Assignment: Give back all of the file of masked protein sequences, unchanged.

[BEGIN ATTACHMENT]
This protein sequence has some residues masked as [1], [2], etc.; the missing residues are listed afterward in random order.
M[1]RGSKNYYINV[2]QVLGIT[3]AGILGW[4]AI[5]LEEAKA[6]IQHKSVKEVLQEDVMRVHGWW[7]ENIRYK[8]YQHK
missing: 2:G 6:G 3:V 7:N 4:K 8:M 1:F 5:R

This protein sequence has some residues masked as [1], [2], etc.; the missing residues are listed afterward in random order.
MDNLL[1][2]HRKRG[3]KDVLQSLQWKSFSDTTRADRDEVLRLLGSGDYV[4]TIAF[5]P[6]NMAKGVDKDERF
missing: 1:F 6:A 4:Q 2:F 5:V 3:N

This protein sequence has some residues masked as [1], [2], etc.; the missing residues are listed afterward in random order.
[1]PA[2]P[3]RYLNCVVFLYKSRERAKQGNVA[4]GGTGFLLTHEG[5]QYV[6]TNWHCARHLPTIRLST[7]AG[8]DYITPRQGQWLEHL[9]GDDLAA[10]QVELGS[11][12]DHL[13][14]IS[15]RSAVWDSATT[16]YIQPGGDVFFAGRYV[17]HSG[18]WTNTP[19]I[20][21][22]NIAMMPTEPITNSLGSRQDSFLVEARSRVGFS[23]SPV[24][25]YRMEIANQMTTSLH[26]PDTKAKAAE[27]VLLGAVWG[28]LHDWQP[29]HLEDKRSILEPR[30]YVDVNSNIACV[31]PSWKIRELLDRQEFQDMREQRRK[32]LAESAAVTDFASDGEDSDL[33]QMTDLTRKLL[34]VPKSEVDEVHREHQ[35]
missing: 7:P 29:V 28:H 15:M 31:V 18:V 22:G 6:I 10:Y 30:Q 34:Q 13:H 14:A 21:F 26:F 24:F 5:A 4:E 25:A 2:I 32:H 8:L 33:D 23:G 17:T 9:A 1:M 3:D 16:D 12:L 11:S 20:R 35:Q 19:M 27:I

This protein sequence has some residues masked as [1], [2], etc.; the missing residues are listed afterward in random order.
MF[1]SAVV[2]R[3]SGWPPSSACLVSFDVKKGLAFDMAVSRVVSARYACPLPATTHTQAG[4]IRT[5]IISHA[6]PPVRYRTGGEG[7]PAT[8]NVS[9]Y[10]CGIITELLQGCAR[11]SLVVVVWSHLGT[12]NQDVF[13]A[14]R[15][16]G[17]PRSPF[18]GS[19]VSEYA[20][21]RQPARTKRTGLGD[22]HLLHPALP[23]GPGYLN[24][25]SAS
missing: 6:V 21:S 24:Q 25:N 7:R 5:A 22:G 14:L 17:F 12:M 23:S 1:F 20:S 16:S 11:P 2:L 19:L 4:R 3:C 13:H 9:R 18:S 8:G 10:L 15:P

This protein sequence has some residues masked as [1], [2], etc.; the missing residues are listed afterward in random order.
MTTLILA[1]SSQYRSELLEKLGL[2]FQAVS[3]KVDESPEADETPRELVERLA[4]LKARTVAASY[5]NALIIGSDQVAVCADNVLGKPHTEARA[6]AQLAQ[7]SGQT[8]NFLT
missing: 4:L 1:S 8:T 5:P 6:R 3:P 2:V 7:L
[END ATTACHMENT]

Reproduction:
This protein sequence has some residues masked as [1], [2], etc.; the missing residues are listed afterward in random order.
M[1]RGSKNYYINV[2]QVLGIT[3]AGILGW[4]AI[5]LEEAKA[6]IQHKSVKEVLQEDVMRVHGWW[7]ENIRYK[8]YQHK
missing: 2:G 6:G 3:V 7:N 4:K 8:M 1:F 5:R

This protein sequence has some residues masked as [1], [2], etc.; the missing residues are listed afterward in random order.
MDNLL[1][2]HRKRG[3]KDVLQSLQWKSFSDTTRADRDEVLRLLGSGDYV[4]TIAF[5]P[6]NMAKGVDKDERF
missing: 1:F 6:A 4:Q 2:F 5:V 3:N

This protein sequence has some residues masked as [1], [2], etc.; the missing residues are listed afterward in random order.
[1]PA[2]P[3]RYLNCVVFLYKSRERAKQGNVA[4]GGTGFLLTHEG[5]QYV[6]TNWHCARHLPTIRLST[7]AG[8]DYITPRQGQWLEHL[9]GDDLAA[10]QVELGS[11][12]DHL[13][14]IS[15]RSAVWDSATT[16]YIQPGGDVFFAGRYV[17]HSG[18]WTNTP[19]I[20][21][22]NIAMMPTEPITNSLGSRQDSFLVEARSRVGFS[23]SPV[24][25]YRMEIANQMTTSLH[26]PDTKAKAAE[27]VLLGAVWG[28]LHDWQP[29]HLEDKRSILEPR[30]YVDVNSNIACV[31]PSWKIRELLDRQEFQDMREQRRK[32]LAESAAVTDFASDGEDSDL[33]QMTDLTRKLL[34]VPKSEVDEVHREHQ[35]
missing: 7:P 29:V 28:H 15:M 31:V 18:V 22:G 6:I 10:Y 30:Q 34:Q 13:H 14:A 21:F 26:F 24:F 5:A 4:E 25:A 2:I 32:H 8:L 33:D 23:G 17:T 9:A 1:M 3:D 16:D 12:L 11:S 20:R 35:Q 19:M 27:I

This protein sequence has some residues masked as [1], [2], etc.; the missing residues are listed afterward in random order.
MF[1]SAVV[2]R[3]SGWPPSSACLVSFDVKKGLAFDMAVSRVVSARYACPLPATTHTQAG[4]IRT[5]IISHA[6]PPVRYRTGGEG[7]PAT[8]NVS[9]Y[10]CGIITELLQGCAR[11]SLVVVVWSHLGT[12]NQDVF[13]A[14]R[15][16]G[17]PRSPF[18]GS[19]VSEYA[20][21]RQPARTKRTGLGD[22]HLLHPALP[23]GPGYLN[24][25]SAS
missing: 6:V 21:S 24:Q 25:N 7:R 5:A 22:G 14:L 17:F 12:M 23:S 1:F 20:S 16:S 11:P 2:L 19:L 4:R 3:C 13:H 9:R 18:S 8:G 10:L 15:P

This protein sequence has some residues masked as [1], [2], etc.; the missing residues are listed afterward in random order.
MTTLILA[1]SSQYRSELLEKLGL[2]FQAVS[3]KVDESPEADETPRELVERLA[4]LKARTVAASY[5]NALIIGSDQVAVCADNVLGKPHTEARA[6]AQLAQ[7]SGQT[8]NFLT
missing: 4:L 1:S 8:T 5:P 6:R 3:P 2:V 7:L